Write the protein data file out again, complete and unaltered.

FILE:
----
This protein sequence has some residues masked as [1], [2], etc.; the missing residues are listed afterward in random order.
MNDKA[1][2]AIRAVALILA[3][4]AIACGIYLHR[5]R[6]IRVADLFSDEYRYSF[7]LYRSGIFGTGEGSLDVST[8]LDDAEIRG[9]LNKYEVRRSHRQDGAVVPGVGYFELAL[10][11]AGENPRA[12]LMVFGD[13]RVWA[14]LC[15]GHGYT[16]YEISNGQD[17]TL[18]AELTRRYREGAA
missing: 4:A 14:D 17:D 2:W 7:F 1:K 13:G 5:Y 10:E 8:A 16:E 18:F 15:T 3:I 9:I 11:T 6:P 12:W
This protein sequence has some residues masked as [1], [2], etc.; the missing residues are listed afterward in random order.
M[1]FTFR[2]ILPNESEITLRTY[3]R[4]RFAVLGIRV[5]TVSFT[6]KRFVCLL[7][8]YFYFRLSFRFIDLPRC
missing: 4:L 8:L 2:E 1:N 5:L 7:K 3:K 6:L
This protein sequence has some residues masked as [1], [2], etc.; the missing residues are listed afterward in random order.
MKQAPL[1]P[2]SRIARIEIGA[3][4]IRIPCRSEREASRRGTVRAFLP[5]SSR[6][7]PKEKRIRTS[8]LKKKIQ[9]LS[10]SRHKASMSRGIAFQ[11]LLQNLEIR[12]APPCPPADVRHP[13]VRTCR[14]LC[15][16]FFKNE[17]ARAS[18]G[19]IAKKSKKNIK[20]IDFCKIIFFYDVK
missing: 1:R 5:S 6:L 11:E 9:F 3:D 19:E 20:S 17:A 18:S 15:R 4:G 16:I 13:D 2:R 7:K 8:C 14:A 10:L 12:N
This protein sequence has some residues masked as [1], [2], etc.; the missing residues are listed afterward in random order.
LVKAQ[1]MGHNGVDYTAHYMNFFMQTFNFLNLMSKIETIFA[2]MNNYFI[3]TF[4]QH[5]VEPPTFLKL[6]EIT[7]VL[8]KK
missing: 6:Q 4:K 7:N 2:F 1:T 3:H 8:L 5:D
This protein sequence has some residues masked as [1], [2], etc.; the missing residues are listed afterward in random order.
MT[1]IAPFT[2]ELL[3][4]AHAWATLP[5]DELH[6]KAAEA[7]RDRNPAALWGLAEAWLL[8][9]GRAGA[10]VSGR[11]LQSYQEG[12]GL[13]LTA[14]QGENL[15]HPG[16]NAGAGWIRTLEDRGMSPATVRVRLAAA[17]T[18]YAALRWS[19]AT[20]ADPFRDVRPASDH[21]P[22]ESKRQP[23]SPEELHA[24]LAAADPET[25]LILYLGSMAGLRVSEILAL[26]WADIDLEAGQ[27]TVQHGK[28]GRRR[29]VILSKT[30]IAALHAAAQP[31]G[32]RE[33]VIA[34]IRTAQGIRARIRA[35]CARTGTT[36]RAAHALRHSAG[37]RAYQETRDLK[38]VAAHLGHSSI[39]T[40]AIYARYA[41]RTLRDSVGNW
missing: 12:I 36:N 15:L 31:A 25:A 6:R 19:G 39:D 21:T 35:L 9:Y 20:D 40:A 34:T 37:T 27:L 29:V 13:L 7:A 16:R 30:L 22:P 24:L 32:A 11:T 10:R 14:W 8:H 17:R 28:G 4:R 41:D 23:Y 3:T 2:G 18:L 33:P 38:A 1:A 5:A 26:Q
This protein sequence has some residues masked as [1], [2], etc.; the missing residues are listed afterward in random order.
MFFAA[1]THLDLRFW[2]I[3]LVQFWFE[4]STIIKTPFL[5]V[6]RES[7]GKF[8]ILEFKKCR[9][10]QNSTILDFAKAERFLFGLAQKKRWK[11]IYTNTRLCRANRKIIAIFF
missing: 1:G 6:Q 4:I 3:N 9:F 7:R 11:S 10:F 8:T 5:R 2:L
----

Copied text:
This protein sequence has some residues masked as [1], [2], etc.; the missing residues are listed afterward in random order.
MNDKA[1][2]AIRAVALILA[3][4]AIACGIYLHR[5]R[6]IRVADLFSDEYRYSF[7]LYRSGIFGTGEGSLDVST[8]LDDAEIRG[9]LNKYEVRRSHRQDGAVVPGVGYFELAL[10][11]AGENPRA[12]LMVFGD[13]RVWA[14]LC[15]GHGYT[16]YEISNGQD[17]TL[18]AELTRRYREGAA
missing: 4:A 14:D 17:D 2:W 7:F 1:K 13:G 5:Y 10:E 8:A 16:E 18:F 15:T 3:I 9:I 11:T 6:P 12:W
This protein sequence has some residues masked as [1], [2], etc.; the missing residues are listed afterward in random order.
M[1]FTFR[2]ILPNESEITLRTY[3]R[4]RFAVLGIRV[5]TVSFT[6]KRFVCLL[7][8]YFYFRLSFRFIDLPRC
missing: 4:L 8:L 2:E 1:N 5:L 7:K 3:K 6:L
This protein sequence has some residues masked as [1], [2], etc.; the missing residues are listed afterward in random order.
MKQAPL[1]P[2]SRIARIEIGA[3][4]IRIPCRSEREASRRGTVRAFLP[5]SSR[6][7]PKEKRIRTS[8]LKKKIQ[9]LS[10]SRHKASMSRGIAFQ[11]LLQNLEIR[12]APPCPPADVRHP[13]VRTCR[14]LC[15][16]FFKNE[17]ARAS[18]G[19]IAKKSKKNIK[20]IDFCKIIFFYDVK
missing: 1:R 5:S 6:L 11:E 9:F 3:D 19:E 20:S 17:A 18:S 15:R 4:G 16:I 13:D 2:R 7:K 8:C 14:A 10:L 12:N
This protein sequence has some residues masked as [1], [2], etc.; the missing residues are listed afterward in random order.
LVKAQ[1]MGHNGVDYTAHYMNFFMQTFNFLNLMSKIETIFA[2]MNNYFI[3]TF[4]QH[5]VEPPTFLKL[6]EIT[7]VL[8]KK
missing: 6:Q 4:K 7:N 2:F 1:T 3:H 8:L 5:D
This protein sequence has some residues masked as [1], [2], etc.; the missing residues are listed afterward in random order.
MT[1]IAPFT[2]ELL[3][4]AHAWATLP[5]DELH[6]KAAEA[7]RDRNPAALWGLAEAWLL[8][9]GRAGA[10]VSGR[11]LQSYQEG[12]GL[13]LTA[14]QGENL[15]HPG[16]NAGAGWIRTLEDRGMSPATVRVRLAAA[17]T[18]YAALRWS[19]AT[20]ADPFRDVRPASDH[21]P[22]ESKRQP[23]SPEELHA[24]LAAADPET[25]LILYLGSMAGLRVSEILAL[26]WADIDLEAGQ[27]TVQHGK[28]GRRR[29]VILSKT[30]IAALHAAAQP[31]G[32]RE[33]VIA[34]IRTAQGIRARIRA[35]CARTGTT[36]RAAHALRHSAG[37]RAYQETRDLK[38]VAAHLGHSSI[39]T[40]AIYARYA[41]RTLRDSVGNW
missing: 12:I 36:N 15:L 31:A 25:A 6:R 19:G 39:D 21:T 35:L 9:Y 20:D 40:A 34:T 37:T 27:L 29:V 13:L 7:A 16:R 30:L 22:P 24:L 32:A 11:T 10:R 14:W 8:H 17:R 28:G 4:R 41:D 23:Y 3:T 2:G 18:L 33:P 38:A 1:A 5:A 26:Q
This protein sequence has some residues masked as [1], [2], etc.; the missing residues are listed afterward in random order.
MFFAA[1]THLDLRFW[2]I[3]LVQFWFE[4]STIIKTPFL[5]V[6]RES[7]GKF[8]ILEFKKCR[9][10]QNSTILDFAKAERFLFGLAQKKRWK[11]IYTNTRLCRANRKIIAIFF
missing: 1:G 6:Q 4:I 3:N 9:F 7:R 11:S 10:F 8:T 5:R 2:L